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From Bethlehem to Calvary - Chapter Five - The Fourth Initiation - The Crucifixion
The real issue was the issue between love and hate. Only St. John, the beloved Apostle, the one closest to Jesus, really understood; and in his Epistles the emphasis is entirely upon love, and the usual orthodox interpretation is nowhere to be found. Just love and hate; the desire to live as children of God and the inclination to live as ordinary human beings: herein lies the distinction between the citizen of the kingdom of God and a member of the human family. It was love which Christ endeavored to express, but it is hate and separation and war, culminating in the World War, which have characterized the official rendering of His teaching, down the ages. Christ died in order to bring to our notice that the way into the kingdom of God was the way of love and of service. He served and loved and wrought miracles, and gathered together the poor and the hungry. He fed them, and sought in every possible way to call attention to the principle of love as the major characteristic of divinity, only to find that this life of loving service brought Him trouble and eventually the death of the Cross.

We have fought for the theological doctrine of the Virgin Birth. We have fought over the doctrines whereby men shall be saved. We have fought over the subject of baptism, and [212] over the at-one-ment. We have fought over the fact and the denial of immortality, and what man must do in order to be raised from the dead. We have regarded half the world as lost and only the Christian believer as saved, yet all the time Christ has told us that love is the way into the kingdom, and that the fact of the presence of divinity in each of us makes us eligible for that kingdom. We have omitted to realize that the "vicarious at-one-ment is the harmonizing of the disharmony of others by the power of a spiritual presence, which brings about the great transmutation; evil is absorbed and transmuted into good or equilibrated." (Some Mystical Adventures, by G. R. S. Mead, p. 161.) This constitutes the endeavor of Christ, and the fact of His Presence is the harmonizing medium in life. Men are not saved by belief in the formulation of a theological dogma, but by the fact of His living Presence, of the living immediate Christ. It is the realization of the fact of the presence of God in the human heart which is the basis of the mystical vision, while the knowledge that one is a son of God gives one the strength to follow the Savior's footsteps from Bethlehem to Calvary. That which will eventually reorganize our human life is the presence in the world of those who know Christ as their example, and recognize that they possess the same divine life, just as the affirmation of the basic law of the kingdom of God, the Law of Love, will finally save the world. It is the substitution of the life of Christ for the life of the world, the flesh and the devil, which will inject a meaning and a value into life.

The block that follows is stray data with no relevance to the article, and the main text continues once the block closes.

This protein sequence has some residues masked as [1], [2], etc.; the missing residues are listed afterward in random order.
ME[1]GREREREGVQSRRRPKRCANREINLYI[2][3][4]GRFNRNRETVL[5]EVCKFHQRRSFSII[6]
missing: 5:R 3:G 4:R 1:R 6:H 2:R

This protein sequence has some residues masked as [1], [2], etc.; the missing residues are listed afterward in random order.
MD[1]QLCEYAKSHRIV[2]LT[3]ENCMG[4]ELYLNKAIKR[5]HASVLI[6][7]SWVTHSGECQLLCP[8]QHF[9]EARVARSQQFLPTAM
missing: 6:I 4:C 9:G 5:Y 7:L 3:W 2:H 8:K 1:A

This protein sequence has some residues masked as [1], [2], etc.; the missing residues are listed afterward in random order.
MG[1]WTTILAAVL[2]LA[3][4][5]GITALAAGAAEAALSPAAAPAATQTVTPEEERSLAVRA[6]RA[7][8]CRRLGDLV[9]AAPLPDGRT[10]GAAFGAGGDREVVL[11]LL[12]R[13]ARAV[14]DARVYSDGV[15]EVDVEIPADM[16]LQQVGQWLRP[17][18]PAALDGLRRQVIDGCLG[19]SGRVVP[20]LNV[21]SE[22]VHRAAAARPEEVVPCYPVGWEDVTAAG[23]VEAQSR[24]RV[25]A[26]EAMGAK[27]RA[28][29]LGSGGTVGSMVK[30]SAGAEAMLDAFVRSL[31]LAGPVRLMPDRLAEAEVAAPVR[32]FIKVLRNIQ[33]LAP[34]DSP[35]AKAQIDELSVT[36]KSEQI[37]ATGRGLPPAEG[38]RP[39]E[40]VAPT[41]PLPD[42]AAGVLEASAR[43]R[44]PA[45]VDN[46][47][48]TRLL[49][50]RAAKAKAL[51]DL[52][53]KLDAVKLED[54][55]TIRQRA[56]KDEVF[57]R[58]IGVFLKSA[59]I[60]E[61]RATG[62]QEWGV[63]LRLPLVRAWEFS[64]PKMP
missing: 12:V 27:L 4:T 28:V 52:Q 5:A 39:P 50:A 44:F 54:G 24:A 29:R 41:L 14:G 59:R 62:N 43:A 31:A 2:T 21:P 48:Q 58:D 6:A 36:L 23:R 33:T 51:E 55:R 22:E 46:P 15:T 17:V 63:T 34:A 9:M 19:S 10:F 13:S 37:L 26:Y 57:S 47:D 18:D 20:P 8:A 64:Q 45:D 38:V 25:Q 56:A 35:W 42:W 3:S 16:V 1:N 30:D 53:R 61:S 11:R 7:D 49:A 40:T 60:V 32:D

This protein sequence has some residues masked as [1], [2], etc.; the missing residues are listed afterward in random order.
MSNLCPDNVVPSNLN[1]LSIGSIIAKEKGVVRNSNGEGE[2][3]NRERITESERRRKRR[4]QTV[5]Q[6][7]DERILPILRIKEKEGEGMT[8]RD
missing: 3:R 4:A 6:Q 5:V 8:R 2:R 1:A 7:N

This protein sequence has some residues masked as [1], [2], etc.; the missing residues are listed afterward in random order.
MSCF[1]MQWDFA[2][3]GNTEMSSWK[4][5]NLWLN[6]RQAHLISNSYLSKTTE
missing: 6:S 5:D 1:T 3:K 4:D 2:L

A sense of the failure of love constitutes the outstanding problem in the agony in the Garden; it was this sense of travail with world forces which enabled Christ to join the company of all His brothers. Men had failed Him, just as men fail us. In the moment when He most needed understanding, and all the strength which companionship gives, His nearest and dearest either deserted Him or slept, unaware of His agony of mind. "The Promethean conflict is the [213] strife which takes place in the human mind between the yearning for understanding, and the nearer more immediate pull of those living affections and desires which are conditioned upon the goodwill and the support of fellow beings; desires for the happiness of loved ones; for the alleviation of pain and disappointment in minds that cannot understand the inner dream; and for the warm reassurance of mundane honors. This conflict is the rock upon which the religious mind founders and is split against itself." (Psychology and the Promethean Will, by W. H. Sheldon, pp. 85, 86.) Upon this rock Christ did not founder, but He had His moments of intensest agony, finding relief only in the realization of the Fatherhood of God and its corollary, the brotherhood of man. "Father," He said. It was this sense of unity with God and His fellow men which led Him to institute the Last Supper, to originate that communion service, the symbolism of which has been so disastrously lost in theological practice. The keynote of that communion service was fellowship. "It is only thus that Jesus creates fellowship among us. It is not as a symbol that he does it... in so far as we with one another and with him are of one will, to place the Kingdom of God above all, and to serve in behalf of this faith and hope, so far is there fellowship between him and us and the men of all generations who lived and live in the same thought." (The Mystery of the Kingdom of God, by Albert Schweitzer, p. 56.)

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